The following table summarizes the portfolio appreciation that a hypothetical investor would have realized over the last ten months if he had invested $1,000 in each company on November 14, 2008. It also presents comparable data for the broad market indexes.
|Broad Market Indexes||25.09%|
|Cool Emerging Companies||4.30%|
|Cool Sustainable Companies||75.14%|
|Cheap Emerging Companies||54.73%|
|Cheap Sustainable Companies||121.02%|
|Chinese Battery Companies||126.24%|
Equity markets are driven by a combination of greed and fear, emotional reactions that are frequently at odds with economic realities. Over the past few years, the cool companies have been driven by headlines that highlight opportunities while the cheap companies have been driven by headlines that highlight problems. Since headlines inevitably feed the greed and fear cycle, the cool companies were driven to objectively high valuation levels while the cheap companies were driven to objectively low valuation levels. If the last ten and a half months are any indication, the pendulum is moving back toward a more balanced position where the cheap group valuations will eventually reach a more reasonable parity with the cool group valuations. They still have a long way to go.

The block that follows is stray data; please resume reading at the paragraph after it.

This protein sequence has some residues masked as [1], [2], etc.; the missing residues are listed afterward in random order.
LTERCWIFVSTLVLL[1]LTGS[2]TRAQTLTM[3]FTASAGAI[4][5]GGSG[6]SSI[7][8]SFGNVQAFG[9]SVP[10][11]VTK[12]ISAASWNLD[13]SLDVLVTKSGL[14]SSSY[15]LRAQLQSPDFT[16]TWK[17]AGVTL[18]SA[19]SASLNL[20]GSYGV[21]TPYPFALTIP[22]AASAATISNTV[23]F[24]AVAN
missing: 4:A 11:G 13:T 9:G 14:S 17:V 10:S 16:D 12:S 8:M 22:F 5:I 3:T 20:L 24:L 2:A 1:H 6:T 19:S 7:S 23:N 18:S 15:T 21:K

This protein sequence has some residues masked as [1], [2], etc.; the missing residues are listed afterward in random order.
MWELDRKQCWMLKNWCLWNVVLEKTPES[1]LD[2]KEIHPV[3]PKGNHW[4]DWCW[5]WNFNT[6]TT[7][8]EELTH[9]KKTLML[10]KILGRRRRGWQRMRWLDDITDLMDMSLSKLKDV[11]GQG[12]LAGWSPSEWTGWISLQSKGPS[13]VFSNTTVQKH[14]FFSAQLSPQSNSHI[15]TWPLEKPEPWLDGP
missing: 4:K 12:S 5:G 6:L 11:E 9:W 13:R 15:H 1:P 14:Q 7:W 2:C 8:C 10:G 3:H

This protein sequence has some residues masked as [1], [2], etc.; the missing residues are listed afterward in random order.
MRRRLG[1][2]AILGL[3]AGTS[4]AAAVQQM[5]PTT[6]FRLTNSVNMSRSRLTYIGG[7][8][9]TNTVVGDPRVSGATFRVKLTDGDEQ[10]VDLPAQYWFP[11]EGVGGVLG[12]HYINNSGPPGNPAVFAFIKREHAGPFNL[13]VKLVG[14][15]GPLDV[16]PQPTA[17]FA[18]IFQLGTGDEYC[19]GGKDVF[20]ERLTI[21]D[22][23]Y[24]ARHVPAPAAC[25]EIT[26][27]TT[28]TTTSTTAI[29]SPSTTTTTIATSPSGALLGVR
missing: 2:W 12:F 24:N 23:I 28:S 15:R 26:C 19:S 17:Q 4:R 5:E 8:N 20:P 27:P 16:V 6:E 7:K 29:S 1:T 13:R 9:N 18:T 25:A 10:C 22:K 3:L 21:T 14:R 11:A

I have consistently argued that every energy storage decision in transportation, alternative power and the smart grid will boil down to a cost-benefit analysis. As long as the cost of storage exceeds the value of the stored electricity, waste will prevail. When the value of the stored electricity is higher than the costs of storage, the market will respond appropriately. While there is no doubt that the cool companies will have more business than they can handle, there is also no doubt that the bulk of the incremental sales revenue will flow to companies that serve the mundane needs of the average user, rather than the extreme needs of "power users." It's ultimately a choice between meat and potatoes or rainbow stew.